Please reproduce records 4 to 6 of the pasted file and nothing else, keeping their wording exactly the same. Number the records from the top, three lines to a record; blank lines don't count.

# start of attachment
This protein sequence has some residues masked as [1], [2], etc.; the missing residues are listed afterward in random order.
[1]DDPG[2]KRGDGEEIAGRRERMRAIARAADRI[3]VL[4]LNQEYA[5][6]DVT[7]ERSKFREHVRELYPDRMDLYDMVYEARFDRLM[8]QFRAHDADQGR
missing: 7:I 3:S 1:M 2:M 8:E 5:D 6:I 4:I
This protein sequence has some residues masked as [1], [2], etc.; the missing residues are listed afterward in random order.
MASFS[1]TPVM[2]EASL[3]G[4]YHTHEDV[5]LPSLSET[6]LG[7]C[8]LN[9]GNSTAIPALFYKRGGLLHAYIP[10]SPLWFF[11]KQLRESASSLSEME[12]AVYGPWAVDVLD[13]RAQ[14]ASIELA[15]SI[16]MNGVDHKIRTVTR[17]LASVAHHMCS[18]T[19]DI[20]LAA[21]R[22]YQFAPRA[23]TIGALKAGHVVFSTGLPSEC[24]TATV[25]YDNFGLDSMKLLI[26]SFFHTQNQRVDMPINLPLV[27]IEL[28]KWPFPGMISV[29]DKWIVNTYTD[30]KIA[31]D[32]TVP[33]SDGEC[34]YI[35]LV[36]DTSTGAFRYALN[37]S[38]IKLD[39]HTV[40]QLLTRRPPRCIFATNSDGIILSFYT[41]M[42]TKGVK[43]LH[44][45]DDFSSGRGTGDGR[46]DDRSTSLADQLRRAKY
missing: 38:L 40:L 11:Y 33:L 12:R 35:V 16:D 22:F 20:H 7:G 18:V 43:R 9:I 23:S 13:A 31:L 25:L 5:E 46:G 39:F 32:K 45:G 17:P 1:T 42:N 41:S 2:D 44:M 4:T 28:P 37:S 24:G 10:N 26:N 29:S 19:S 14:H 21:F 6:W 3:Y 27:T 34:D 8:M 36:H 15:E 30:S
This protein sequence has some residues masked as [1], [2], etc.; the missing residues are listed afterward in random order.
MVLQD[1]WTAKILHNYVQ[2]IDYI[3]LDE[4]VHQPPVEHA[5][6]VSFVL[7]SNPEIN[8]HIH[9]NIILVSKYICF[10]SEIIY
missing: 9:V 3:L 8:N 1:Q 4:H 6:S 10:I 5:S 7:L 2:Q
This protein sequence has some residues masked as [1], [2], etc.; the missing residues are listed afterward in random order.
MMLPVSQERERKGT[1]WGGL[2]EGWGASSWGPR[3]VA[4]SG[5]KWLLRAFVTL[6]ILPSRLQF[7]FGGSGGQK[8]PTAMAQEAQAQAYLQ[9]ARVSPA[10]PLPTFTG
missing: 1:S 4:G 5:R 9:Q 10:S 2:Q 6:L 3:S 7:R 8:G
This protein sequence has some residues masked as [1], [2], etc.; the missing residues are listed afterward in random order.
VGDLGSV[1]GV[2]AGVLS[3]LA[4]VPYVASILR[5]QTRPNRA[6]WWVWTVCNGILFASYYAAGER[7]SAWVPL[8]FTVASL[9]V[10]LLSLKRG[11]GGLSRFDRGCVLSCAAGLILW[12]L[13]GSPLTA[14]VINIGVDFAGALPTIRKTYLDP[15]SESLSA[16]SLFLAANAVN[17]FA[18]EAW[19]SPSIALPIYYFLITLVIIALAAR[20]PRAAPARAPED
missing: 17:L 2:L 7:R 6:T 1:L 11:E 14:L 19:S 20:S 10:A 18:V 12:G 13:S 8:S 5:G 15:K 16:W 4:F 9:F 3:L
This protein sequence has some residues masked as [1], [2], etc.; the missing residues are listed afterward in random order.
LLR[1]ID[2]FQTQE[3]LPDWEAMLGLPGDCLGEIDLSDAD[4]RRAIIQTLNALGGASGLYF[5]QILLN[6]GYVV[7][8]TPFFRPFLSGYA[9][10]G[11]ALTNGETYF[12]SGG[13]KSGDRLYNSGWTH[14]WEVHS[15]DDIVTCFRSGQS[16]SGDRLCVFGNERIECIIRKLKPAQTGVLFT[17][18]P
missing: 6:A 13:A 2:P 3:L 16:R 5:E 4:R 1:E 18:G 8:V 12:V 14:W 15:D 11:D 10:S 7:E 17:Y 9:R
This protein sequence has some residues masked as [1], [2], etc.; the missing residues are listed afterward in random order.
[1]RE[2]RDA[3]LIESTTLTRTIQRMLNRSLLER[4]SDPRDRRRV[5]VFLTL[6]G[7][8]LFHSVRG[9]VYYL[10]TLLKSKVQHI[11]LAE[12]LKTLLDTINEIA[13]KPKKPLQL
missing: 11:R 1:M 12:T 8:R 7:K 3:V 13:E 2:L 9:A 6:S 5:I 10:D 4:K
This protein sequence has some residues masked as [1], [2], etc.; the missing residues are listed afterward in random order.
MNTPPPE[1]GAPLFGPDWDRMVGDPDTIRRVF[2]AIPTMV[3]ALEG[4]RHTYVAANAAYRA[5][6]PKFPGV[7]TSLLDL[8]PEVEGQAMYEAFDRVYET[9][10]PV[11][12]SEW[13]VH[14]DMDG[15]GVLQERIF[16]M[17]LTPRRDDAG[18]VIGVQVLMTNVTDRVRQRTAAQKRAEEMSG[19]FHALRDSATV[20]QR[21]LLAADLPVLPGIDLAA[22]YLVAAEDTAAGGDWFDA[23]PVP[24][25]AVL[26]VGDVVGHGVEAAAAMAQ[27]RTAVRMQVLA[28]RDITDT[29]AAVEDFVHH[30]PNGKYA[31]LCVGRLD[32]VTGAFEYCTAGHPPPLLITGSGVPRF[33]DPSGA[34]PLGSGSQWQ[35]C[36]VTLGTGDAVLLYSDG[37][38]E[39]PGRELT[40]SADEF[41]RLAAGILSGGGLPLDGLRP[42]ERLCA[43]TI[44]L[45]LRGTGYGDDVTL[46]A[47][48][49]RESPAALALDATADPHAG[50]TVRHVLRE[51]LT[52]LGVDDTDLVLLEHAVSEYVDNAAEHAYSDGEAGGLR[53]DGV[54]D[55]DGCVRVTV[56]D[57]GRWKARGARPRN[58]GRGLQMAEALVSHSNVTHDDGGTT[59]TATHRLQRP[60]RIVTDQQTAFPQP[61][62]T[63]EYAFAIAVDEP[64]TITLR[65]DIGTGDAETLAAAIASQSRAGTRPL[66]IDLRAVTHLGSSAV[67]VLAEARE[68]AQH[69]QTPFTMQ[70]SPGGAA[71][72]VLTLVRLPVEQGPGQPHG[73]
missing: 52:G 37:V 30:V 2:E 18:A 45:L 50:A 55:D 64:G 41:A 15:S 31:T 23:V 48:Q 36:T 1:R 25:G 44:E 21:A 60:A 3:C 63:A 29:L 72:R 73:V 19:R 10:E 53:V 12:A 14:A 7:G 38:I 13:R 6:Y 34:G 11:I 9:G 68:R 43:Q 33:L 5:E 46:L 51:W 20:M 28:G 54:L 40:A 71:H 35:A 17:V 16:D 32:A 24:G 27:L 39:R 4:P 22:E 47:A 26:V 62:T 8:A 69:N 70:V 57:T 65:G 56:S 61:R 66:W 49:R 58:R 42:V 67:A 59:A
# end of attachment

This protein sequence has some residues masked as [1], [2], etc.; the missing residues are listed afterward in random order.
MMLPVSQERERKGT[1]WGGL[2]EGWGASSWGPR[3]VA[4]SG[5]KWLLRAFVTL[6]ILPSRLQF[7]FGGSGGQK[8]PTAMAQEAQAQAYLQ[9]ARVSPA[10]PLPTFTG
missing: 1:S 4:G 5:R 9:Q 10:S 2:Q 6:L 3:S 7:R 8:G
This protein sequence has some residues masked as [1], [2], etc.; the missing residues are listed afterward in random order.
VGDLGSV[1]GV[2]AGVLS[3]LA[4]VPYVASILR[5]QTRPNRA[6]WWVWTVCNGILFASYYAAGER[7]SAWVPL[8]FTVASL[9]V[10]LLSLKRG[11]GGLSRFDRGCVLSCAAGLILW[12]L[13]GSPLTA[14]VINIGVDFAGALPTIRKTYLDP[15]SESLSA[16]SLFLAANAVN[17]FA[18]EAW[19]SPSIALPIYYFLITLVIIALAAR[20]PRAAPARAPED
missing: 17:L 2:L 7:R 6:T 1:L 11:E 14:L 19:S 20:S 10:A 18:V 12:G 13:S 8:S 5:G 15:K 16:W 4:F 9:F 3:L
This protein sequence has some residues masked as [1], [2], etc.; the missing residues are listed afterward in random order.
LLR[1]ID[2]FQTQE[3]LPDWEAMLGLPGDCLGEIDLSDAD[4]RRAIIQTLNALGGASGLYF[5]QILLN[6]GYVV[7][8]TPFFRPFLSGYA[9][10]G[11]ALTNGETYF[12]SGG[13]KSGDRLYNSGWTH[14]WEVHS[15]DDIVTCFRSGQS[16]SGDRLCVFGNERIECIIRKLKPAQTGVLFT[17][18]P
missing: 6:A 13:A 2:P 3:L 16:R 5:E 4:R 1:E 18:G 8:V 12:V 14:W 15:D 11:D 10:S 7:E 17:Y 9:R